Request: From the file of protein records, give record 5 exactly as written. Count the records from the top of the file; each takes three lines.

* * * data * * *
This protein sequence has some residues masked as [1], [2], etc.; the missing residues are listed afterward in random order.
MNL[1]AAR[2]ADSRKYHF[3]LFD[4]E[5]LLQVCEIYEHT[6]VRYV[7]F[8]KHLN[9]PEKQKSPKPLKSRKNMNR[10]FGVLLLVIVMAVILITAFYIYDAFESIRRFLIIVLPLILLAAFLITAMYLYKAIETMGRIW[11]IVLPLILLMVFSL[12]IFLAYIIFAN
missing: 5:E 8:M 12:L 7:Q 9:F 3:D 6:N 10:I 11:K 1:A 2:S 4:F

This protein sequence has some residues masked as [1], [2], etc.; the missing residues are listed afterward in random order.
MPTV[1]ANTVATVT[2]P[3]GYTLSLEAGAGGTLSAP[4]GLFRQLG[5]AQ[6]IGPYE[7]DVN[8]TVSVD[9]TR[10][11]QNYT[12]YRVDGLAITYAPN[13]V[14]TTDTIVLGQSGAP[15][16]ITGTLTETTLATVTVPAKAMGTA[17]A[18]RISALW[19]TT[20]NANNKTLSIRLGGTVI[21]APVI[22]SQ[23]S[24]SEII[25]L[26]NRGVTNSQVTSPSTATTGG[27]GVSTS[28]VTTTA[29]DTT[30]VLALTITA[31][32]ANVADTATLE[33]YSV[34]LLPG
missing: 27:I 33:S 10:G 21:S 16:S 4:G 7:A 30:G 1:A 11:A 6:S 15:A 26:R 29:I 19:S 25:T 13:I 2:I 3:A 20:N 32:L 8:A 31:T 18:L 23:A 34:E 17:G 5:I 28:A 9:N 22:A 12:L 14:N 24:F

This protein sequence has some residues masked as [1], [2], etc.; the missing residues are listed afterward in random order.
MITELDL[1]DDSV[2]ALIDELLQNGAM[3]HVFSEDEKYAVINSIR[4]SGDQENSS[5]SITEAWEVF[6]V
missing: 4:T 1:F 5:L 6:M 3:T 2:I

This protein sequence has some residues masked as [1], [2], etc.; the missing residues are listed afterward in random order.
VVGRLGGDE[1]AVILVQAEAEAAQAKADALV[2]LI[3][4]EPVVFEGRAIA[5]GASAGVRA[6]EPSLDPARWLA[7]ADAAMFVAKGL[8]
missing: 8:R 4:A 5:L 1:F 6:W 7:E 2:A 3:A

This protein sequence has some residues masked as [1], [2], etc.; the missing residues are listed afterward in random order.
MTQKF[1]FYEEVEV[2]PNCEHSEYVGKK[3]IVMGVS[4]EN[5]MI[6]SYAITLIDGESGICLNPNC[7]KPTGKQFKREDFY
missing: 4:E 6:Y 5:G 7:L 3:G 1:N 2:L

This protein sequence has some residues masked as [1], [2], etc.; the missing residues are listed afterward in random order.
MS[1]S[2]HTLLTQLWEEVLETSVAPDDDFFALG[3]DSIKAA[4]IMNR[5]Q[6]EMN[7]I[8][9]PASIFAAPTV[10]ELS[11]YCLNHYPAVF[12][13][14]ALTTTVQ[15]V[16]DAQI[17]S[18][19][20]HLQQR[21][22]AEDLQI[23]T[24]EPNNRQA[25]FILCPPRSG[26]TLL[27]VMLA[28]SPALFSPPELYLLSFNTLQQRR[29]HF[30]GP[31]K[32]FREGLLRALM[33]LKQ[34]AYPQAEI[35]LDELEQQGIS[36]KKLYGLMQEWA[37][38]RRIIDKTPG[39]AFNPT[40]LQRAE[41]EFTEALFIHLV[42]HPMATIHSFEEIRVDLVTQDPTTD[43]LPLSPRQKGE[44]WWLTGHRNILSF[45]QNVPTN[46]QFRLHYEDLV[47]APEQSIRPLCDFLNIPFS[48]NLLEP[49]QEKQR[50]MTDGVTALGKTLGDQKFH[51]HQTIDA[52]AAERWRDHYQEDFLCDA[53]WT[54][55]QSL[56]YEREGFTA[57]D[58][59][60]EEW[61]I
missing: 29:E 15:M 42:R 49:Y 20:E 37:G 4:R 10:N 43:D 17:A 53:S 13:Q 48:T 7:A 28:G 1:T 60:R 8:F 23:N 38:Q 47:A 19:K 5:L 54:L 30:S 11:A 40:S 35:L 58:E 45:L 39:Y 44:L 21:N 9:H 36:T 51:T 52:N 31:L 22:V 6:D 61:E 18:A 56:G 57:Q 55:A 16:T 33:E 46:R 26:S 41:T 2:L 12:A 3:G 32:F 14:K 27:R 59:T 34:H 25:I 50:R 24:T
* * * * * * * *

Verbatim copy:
This protein sequence has some residues masked as [1], [2], etc.; the missing residues are listed afterward in random order.
MTQKF[1]FYEEVEV[2]PNCEHSEYVGKK[3]IVMGVS[4]EN[5]MI[6]SYAITLIDGESGICLNPNC[7]KPTGKQFKREDFY
missing: 4:E 6:Y 5:G 7:L 3:G 1:N 2:L